Prime Minister Justin Trudeau listens to a question as he speaks with media following an announcement in Brockville, Ont., Friday, Aug. 21, 2020. THE CANADIAN PRESS/Adrian Wyld

Trudeau considered best to manage pandemic, revive economy, poll suggests

Poll suggests O’Toole is an unknown quantity for a majority of Canadians at this point

A new poll suggests Prime Minister Justin Trudeau would be well placed to fight an election this fall, seen as the leader best able to care for Canadians during the COVID-19 pandemic and to get the economy back on its feet.

Respondents to the poll, conducted by Leger and the Association for Canadian Studies, were split about the prospect of a confidence vote triggering a federal election this fall, with 42 per cent opposed to an election and 38 per cent in favour.

But if there were an election today, 38 per cent of decided voters said they’d support Trudeau’s Liberals, compared to 30 per cent for the Conservatives, 18 per cent for the NDP and six per cent for the Greens.

The Bloc Quebecois were at 33 per cent in Quebec, statistically tied with the Liberals in that province at 32 per cent, with the Conservatives well behind at 16 per cent, the NDP at 12 per cent and the Greens at four per cent.

When asked specifically which party would earn their vote should Erin O’Toole be at the helm of the Conservatives, Liberal support actually bumped up one point while Conservative support dropped to 27 per cent.

READ MORE: Local MP Elizabeth May does not think election is imminent

However, the poll suggests O’Toole — who was crowned Conservative leader in the wee hours of Monday morning, one day after the survey was completed — is an unknown quantity for a majority of Canadians.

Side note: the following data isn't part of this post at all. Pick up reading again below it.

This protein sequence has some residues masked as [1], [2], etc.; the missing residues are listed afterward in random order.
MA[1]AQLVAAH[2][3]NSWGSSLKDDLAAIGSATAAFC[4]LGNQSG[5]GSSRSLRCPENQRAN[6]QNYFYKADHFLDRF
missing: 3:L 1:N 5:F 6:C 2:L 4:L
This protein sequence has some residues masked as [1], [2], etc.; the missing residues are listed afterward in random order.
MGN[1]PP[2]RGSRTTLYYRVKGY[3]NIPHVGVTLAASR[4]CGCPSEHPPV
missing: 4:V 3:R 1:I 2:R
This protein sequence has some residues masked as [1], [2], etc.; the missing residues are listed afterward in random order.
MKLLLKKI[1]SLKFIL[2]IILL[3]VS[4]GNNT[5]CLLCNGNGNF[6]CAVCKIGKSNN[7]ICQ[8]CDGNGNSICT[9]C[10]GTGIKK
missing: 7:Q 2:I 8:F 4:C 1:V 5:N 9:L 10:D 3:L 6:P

Asked if they’d be more or less likely to vote Conservative if O’Toole was at the helm, fully 51 per cent said they didn’t know. Another 37 per cent said they’d be less likely while just 13 per cent said they’d be more likely.

While Conservative fortunes could improve as voters get to know O’Toole, the poll suggests he will need time to make a dent in their largely positive impression of Trudeau.

Respondents rated Trudeau by a significant margin as the most decisive, intelligent, and charismatic leader and the best communicator. He was also deemed the most caring and compassionate, although on that score NDP Leader Jagmeet Singh was rated a relatively close second.

Singh got top marks on honesty and integrity, with 24 per cent saying he best shows those qualities, compared to 16 per cent for Trudeau, who has been mired for months in the WE Charity scandal, and 12 per cent for O’Toole.

In Quebec, Bloc Leader Yves-Francois Blanchet was rated the most honest, decisive and intelligent and the best communicator.